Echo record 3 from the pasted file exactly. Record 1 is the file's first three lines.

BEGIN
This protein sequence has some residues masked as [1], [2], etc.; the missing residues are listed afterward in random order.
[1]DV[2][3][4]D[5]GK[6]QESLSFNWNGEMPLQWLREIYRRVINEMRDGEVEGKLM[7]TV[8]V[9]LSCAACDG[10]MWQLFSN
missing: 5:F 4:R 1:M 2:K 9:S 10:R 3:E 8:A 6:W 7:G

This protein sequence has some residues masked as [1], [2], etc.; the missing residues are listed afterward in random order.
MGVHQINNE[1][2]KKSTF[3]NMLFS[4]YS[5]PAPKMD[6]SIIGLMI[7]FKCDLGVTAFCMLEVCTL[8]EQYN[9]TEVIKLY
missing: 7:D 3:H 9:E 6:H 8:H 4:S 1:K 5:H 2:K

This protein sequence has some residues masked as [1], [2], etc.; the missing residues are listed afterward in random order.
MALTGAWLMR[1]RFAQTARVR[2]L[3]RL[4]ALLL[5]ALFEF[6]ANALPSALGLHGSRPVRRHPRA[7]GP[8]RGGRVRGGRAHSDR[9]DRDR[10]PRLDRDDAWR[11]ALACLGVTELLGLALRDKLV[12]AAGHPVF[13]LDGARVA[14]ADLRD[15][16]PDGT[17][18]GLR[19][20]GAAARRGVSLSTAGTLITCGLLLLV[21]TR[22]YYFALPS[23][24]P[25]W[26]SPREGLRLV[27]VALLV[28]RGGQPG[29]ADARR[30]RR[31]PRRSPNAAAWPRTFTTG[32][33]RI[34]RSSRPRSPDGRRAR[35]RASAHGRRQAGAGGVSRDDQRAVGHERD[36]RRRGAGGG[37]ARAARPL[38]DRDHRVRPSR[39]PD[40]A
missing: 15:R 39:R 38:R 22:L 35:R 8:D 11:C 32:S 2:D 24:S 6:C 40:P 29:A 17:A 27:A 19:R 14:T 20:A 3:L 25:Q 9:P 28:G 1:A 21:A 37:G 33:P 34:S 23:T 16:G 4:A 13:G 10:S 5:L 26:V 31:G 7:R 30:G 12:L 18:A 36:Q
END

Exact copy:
This protein sequence has some residues masked as [1], [2], etc.; the missing residues are listed afterward in random order.
MALTGAWLMR[1]RFAQTARVR[2]L[3]RL[4]ALLL[5]ALFEF[6]ANALPSALGLHGSRPVRRHPRA[7]GP[8]RGGRVRGGRAHSDR[9]DRDR[10]PRLDRDDAWR[11]ALACLGVTELLGLALRDKLV[12]AAGHPVF[13]LDGARVA[14]ADLRD[15][16]PDGT[17][18]GLR[19][20]GAAARRGVSLSTAGTLITCGLLLLV[21]TR[22]YYFALPS[23][24]P[25]W[26]SPREGLRLV[27]VALLV[28]RGGQPG[29]ADARR[30]RR[31]PRRSPNAAAWPRTFTTG[32][33]RI[34]RSSRPRSPDGRRAR[35]RASAHGRRQAGAGGVSRDDQRAVGHERD[36]RRRGAGGG[37]ARAARPL[38]DRDHRVRPSR[39]PD[40]A
missing: 15:R 39:R 38:R 22:L 35:R 8:D 11:C 32:S 2:D 24:S 6:C 40:P 29:A 17:A 27:A 19:R 14:T 20:A 3:L 25:Q 9:P 28:G 1:A 21:A 37:G 33:P 34:S 23:T 16:G 4:A 13:G 10:S 5:L 26:V 31:G 7:R 30:G 12:L 18:A 36:Q